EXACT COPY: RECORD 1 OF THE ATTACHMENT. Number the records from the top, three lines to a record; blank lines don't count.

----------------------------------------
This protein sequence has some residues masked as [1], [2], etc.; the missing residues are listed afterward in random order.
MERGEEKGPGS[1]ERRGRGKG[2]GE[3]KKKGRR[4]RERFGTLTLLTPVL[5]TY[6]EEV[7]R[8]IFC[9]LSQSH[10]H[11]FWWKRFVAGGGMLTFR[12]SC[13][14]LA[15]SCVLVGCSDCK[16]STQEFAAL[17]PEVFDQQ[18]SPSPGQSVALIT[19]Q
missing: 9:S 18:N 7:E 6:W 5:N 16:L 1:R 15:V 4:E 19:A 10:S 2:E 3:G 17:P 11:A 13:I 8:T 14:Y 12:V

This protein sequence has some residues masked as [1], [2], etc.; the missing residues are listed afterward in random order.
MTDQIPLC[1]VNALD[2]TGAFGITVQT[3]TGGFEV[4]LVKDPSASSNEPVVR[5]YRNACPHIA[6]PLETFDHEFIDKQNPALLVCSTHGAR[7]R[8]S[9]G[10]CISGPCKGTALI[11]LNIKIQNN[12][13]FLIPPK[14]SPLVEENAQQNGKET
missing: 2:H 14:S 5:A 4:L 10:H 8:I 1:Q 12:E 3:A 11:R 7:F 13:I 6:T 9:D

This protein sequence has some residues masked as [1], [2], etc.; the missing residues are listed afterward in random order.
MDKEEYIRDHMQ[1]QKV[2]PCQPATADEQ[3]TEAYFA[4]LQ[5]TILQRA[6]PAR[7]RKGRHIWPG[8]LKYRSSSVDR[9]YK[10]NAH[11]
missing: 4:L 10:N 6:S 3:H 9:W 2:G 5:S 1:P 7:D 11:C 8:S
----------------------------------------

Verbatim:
This protein sequence has some residues masked as [1], [2], etc.; the missing residues are listed afterward in random order.
MERGEEKGPGS[1]ERRGRGKG[2]GE[3]KKKGRR[4]RERFGTLTLLTPVL[5]TY[6]EEV[7]R[8]IFC[9]LSQSH[10]H[11]FWWKRFVAGGGMLTFR[12]SC[13][14]LA[15]SCVLVGCSDCK[16]STQEFAAL[17]PEVFDQQ[18]SPSPGQSVALIT[19]Q
missing: 9:S 18:N 7:E 6:W 5:N 16:L 1:R 15:V 4:E 19:A 10:S 2:E 3:G 17:P 11:A 13:I 8:T 14:Y 12:V